How to use React.lazy

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React.lazy is here to help you code-split your app!

Available from the React 16.6.0 release, it might just be what you need to significantly reduce your bundle size.

What is a bundle

It is a common practice for JavaScript applications to assemble all files into a single one, usually called bundle. This bundle can then be served to the user to load the application.

So what?

As an application grows larger, so does its bundle size. For big applications, bundle sizes can get pretty large—significantly increasing loading times and worsening the user experience.

What is Code-splitting

Code-splitting is a technique used to delay the loading of non-critical resources in order to increase the performance of an app.

Show me what you got!

Without code-splitting

The code below is an example of a component that is not using lazy loading.

<MyComponent /> will be loaded together with the main bundle:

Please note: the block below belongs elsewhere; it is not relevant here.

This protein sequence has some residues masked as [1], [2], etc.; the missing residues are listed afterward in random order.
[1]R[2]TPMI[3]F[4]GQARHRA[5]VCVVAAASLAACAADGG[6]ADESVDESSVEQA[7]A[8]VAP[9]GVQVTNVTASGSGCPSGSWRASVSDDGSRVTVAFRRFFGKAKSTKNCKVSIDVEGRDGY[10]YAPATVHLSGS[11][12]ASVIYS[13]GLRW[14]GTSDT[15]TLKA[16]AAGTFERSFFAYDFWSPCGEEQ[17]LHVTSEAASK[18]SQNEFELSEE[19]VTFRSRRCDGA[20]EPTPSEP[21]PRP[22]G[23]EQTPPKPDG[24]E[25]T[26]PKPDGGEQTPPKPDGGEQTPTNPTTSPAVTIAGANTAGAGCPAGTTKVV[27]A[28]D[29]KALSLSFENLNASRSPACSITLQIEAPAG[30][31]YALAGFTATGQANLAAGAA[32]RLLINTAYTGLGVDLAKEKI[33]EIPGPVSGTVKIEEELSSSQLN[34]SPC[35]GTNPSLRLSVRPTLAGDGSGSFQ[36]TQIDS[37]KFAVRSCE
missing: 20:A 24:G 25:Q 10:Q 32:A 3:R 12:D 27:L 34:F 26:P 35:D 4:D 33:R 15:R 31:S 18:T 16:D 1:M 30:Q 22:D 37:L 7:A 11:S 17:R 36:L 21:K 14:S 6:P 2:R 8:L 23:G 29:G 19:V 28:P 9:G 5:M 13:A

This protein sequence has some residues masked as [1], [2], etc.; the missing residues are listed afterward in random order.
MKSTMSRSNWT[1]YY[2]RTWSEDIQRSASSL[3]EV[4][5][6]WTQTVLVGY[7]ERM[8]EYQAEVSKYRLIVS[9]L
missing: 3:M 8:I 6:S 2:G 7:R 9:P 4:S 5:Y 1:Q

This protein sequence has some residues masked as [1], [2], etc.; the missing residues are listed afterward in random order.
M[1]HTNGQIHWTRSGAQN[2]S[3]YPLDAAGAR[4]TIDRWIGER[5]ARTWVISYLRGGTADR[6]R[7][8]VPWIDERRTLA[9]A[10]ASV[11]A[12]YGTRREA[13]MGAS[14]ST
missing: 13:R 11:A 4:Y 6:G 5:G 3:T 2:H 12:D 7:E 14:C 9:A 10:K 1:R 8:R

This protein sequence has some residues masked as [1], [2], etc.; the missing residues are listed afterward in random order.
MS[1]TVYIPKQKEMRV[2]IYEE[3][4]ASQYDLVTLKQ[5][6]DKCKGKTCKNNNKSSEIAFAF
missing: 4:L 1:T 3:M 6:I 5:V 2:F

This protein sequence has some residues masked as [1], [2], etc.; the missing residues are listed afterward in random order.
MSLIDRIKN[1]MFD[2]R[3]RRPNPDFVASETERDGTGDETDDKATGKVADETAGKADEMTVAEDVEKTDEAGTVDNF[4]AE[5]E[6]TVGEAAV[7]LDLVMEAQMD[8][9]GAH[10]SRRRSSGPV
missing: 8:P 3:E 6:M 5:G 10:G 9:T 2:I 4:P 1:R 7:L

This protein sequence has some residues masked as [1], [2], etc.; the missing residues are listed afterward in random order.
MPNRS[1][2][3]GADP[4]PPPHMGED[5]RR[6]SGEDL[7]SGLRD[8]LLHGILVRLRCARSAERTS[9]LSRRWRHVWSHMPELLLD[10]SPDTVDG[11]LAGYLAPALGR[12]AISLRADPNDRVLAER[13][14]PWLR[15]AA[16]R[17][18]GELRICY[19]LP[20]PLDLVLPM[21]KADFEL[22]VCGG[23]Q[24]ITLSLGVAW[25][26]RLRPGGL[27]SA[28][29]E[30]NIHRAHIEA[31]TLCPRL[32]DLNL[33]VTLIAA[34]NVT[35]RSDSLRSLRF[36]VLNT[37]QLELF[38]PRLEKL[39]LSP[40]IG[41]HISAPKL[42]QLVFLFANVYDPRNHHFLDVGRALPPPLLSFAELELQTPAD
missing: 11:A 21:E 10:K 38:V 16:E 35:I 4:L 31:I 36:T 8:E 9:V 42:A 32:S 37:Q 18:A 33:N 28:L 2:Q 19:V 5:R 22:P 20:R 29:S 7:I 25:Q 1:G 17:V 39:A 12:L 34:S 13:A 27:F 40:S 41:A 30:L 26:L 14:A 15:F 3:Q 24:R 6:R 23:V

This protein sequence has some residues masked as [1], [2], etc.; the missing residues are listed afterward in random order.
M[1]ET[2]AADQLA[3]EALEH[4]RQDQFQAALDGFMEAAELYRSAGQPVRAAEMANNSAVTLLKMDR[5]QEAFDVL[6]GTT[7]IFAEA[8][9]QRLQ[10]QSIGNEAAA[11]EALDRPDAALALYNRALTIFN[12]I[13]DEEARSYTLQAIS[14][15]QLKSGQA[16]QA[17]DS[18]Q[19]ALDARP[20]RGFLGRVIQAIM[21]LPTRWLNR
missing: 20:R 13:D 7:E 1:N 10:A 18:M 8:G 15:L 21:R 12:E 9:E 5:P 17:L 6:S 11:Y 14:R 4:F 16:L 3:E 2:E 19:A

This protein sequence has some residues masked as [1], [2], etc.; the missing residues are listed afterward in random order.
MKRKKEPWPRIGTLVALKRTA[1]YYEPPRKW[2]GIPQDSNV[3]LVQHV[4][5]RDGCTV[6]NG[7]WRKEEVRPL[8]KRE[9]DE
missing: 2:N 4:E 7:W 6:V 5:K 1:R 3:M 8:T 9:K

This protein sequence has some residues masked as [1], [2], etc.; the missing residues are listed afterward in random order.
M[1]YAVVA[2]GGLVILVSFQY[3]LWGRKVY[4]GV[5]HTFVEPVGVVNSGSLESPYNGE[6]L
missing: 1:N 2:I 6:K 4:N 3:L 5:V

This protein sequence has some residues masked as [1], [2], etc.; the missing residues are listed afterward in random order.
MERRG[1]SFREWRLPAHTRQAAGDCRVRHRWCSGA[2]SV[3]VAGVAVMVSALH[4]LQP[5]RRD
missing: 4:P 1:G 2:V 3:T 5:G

import React from 'react';
import MyComponent from './MyComponent';
const App = () => (
    <MyComponent /> // will be loaded with the main bundle  </div>

export default App;

With code-splitting

Code-splitting with React.lazy looks something like this:

import React, { lazy, Suspense } from 'react';
const MyComponent = lazy(() => import('./MyComponent'));
const App = () => (
    <Suspense fallback={'loading MyComponent'}>      <MyComponent /> // will be lazy loaded    </Suspense>  </div>

export default App;

You will notice that virtually only 2 things have changed:

  1. The import

    We use the lazy api in order to code split <MyComponent />. Its code will not be included in the main bundle and it will be automatically requested once the component is rendered.

  2. <Suspense /> component

    <Suspense /> is a new component also introduced on the 16.6.0 release. It basically "suspends" the rendering of a component until it is ready.

    In this case, it will display the fallback 'loading MyComponent' until it finishes fetching the bundle for <MyComponent />.


React.lazy and <Suspense /> are great tools to help you have easy performance gains.

It should be fairly easy to determine what is needed to be loaded as part of the main bundle and what can wait.

It is very common for apps to load a lot of code in the main bundle that is never ran. This can now be easily mitigated with React.lazy.

Make sure to check out the docs.